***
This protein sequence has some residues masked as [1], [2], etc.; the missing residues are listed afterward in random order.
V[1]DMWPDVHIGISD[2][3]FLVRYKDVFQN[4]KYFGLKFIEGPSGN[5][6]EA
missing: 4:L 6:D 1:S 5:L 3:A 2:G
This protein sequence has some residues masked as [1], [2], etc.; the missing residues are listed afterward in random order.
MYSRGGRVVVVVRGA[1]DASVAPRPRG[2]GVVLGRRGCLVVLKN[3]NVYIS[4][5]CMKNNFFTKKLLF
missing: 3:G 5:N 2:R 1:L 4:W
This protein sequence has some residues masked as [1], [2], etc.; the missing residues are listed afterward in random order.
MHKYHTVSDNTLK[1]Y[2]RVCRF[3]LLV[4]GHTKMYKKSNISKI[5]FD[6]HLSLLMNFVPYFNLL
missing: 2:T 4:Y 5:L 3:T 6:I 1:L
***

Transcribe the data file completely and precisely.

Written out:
This protein sequence has some residues masked as [1], [2], etc.; the missing residues are listed afterward in random order.
V[1]DMWPDVHIGISD[2][3]FLVRYKDVFQN[4]KYFGLKFIEGPSGN[5][6]EA
missing: 4:L 6:D 1:S 5:L 3:A 2:G
This protein sequence has some residues masked as [1], [2], etc.; the missing residues are listed afterward in random order.
MYSRGGRVVVVVRGA[1]DASVAPRPRG[2]GVVLGRRGCLVVLKN[3]NVYIS[4][5]CMKNNFFTKKLLF
missing: 3:G 5:N 2:R 1:L 4:W
This protein sequence has some residues masked as [1], [2], etc.; the missing residues are listed afterward in random order.
MHKYHTVSDNTLK[1]Y[2]RVCRF[3]LLV[4]GHTKMYKKSNISKI[5]FD[6]HLSLLMNFVPYFNLL
missing: 2:T 4:Y 5:L 3:T 6:I 1:L